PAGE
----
Navy Boosts New Sailor Goal by 3,400 to Meet Demand in Tough Recruiting Environment

October 4, 2022 8:57 PM - Updated: October 4, 2022 11:17 PM
Recruits hold on to their covers before marching into Midway Ceremonial Drill Hall at Recruit Training Command, Great Lakes on March 18, 2022. US Navy Photo

The Navy is boosting its recruiting goal by 3,400 sailors to meet its Fiscal Year 2023 end strength requirement despite an increasingly difficult recruiting environment, service officials told USNI News on Tuesday.

The sea service needs to recruit 37,700 active-duty enlisted sailors in FY 2023, according to a Navy release issued last week. The Navy bases its goal on the number of sailors currently in the service, the targeted end strength set in the budget and forecasted personnel losses.

Despite budgeting for a slightly smaller active-duty enlisted end strength, the sea service determined it needed to increase its recruiting goal by 3,400. The goal for FY 2022 was 33,400, which the sea service exceeded by just 42 sailors.

The Navy did not meet its FY 2022 goal for active-duty officers, as well as both enlisted and officer goals for the reserve. The sea service has not released an FY 2023 goal for officers.

The Navy’s budget proposal from the spring indicated that it would be decreasing its total end strength by 1,200 in FY 2023. There’s a planned reduction in total active-duty officers, which would decline from 56,657 in FY 2022 to 55,845 in FY 2023. The sea service also budgeted for fewer midshipmen, one source of commissioned officers, by 43.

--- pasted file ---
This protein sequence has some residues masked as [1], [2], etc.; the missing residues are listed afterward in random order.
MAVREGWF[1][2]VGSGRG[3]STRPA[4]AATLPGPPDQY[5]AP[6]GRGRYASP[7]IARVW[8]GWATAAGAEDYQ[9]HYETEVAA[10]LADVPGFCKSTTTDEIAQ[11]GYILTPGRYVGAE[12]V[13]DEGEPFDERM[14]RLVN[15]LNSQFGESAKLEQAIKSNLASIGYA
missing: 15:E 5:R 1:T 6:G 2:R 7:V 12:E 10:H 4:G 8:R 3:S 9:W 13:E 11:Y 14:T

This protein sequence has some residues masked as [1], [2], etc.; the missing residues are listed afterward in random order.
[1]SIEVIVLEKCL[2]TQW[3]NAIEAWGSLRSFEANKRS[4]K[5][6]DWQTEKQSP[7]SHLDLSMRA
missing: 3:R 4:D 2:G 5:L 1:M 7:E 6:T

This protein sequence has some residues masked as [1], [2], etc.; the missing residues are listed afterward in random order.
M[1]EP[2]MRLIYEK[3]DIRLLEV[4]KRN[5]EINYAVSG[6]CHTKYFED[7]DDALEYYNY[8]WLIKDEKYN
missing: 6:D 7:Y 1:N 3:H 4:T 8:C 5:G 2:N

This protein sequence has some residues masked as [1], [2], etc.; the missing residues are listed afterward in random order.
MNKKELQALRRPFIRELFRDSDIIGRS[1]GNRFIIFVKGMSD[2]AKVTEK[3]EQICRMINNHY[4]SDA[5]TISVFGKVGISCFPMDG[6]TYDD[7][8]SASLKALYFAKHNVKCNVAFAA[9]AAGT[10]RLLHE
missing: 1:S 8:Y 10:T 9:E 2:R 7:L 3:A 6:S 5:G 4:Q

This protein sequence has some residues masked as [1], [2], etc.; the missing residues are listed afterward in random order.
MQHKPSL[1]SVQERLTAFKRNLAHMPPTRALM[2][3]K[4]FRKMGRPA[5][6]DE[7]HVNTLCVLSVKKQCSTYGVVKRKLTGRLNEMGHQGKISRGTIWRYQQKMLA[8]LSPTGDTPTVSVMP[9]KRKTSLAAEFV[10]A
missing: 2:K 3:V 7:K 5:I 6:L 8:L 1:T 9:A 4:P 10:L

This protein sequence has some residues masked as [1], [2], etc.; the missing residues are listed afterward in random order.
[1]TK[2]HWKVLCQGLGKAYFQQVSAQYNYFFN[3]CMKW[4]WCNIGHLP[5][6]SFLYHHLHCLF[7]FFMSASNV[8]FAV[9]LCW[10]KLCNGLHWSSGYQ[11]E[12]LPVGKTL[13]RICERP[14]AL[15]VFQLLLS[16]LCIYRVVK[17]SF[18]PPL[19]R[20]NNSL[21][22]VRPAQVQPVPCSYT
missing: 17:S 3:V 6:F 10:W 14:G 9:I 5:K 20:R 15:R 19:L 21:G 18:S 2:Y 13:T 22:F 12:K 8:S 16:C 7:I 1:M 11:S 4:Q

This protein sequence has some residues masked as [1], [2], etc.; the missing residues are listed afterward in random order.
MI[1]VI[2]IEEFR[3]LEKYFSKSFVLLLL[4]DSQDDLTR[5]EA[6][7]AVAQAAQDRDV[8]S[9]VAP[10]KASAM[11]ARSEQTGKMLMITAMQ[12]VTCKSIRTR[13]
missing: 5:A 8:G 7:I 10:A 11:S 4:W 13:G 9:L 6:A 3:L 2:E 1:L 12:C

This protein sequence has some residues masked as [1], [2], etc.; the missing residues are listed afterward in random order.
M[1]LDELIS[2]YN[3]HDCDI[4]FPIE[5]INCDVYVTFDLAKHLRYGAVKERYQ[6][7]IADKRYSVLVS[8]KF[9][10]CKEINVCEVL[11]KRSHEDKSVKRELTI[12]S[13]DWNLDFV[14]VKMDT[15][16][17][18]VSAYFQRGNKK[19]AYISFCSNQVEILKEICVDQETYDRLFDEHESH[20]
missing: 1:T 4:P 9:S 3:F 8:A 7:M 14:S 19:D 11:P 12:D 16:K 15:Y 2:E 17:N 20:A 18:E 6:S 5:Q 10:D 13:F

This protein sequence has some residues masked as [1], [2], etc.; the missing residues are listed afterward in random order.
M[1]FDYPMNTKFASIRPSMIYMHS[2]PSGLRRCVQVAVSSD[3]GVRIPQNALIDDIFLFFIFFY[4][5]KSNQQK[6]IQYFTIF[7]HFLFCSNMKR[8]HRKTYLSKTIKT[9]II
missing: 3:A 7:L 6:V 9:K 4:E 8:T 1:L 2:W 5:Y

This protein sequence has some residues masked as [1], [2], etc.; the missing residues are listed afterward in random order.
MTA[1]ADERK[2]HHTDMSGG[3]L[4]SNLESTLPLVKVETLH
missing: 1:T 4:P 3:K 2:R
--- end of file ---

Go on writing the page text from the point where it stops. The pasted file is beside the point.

The FY 2022 end strength for enlisted sailors was 286,487, Capt. Jodie Cornell, spokesperson for the chief of naval personnel told USNI News on Tuesday. That total is slightly higher than the goal in the FY 2022 budget proposal.

The Navy’s projected end strength for active-duty sailors decreased by 382 between FY 2022 and FY 2023, Cornell said.

“The Fiscal Year 2023 recruiting demand of 37,700 is the number of new sailors required to achieve Fiscal Year 2023 end strength based on current sailor inventory and projected Fiscal Year 2023 losses,” she added.

The Navy’s FY 2022 goal for recruiting active-duty officers was 2,507. The sea service recruited 2,298, according to service.

For the reserve, the Navy wanted to recruit 7,400 enlisted sailors and 1,360 officers. It got 5,442 enlisted reservists and 982 officers.

The Navy cited a difficult recruiting environment as one cause for failing to meet its numbers and just making its active-duty enlisted sailors goal.

“Competition for top talent [was] fierce within the branches of the Department of Defense and the private sector, where major corporations have begun offering incentive packages to compete with the military,” according to the Navy..

Next year is expected to be as difficult and will see the lowest delayed entry program pool in 40 years, according to the release. The Navy uses the delayed entry program to contract future sailors but delay them from heading to boot camp.

Currently, about a third of the DEP pool are high school seniors who have enlisted but cannot go to boot camp until graduation in spring 2023.

“The Navy is expected to be in a contract-and-ship posture, where future sailors are shipped to boot camp within weeks or even days of contracting to serve,” according to the service. “This posture is expected to persist through FY23.”

The Navy is not alone. Other branches and the Department of Defense have also expressed concern about the tough recruiting environment.

The Department of Defense has been upfront about its recruiting challenges, Pentagon spokesman Brig. Gen. Pat Ryder said during a Tuesday press briefing. These include a smaller population at the target age for service and fewer people willing to join the military.

The DoD and the military branches are working to understand causes and find solutions for recruiting difficulties, Ryder said.

“Because at the end of the day, this all-volunteer force needs volunteers, and it’s essential to defending our country and our way of life,” he said.

Heather Mongilio

Heather Mongilio

Heather Mongilio is a reporter with USNI News. She has a master’s degree in science journalism and has covered local courts, crime, health, military affairs and the Naval Academy.
Follow @hmongilio

Get USNI News updates delivered to your inbox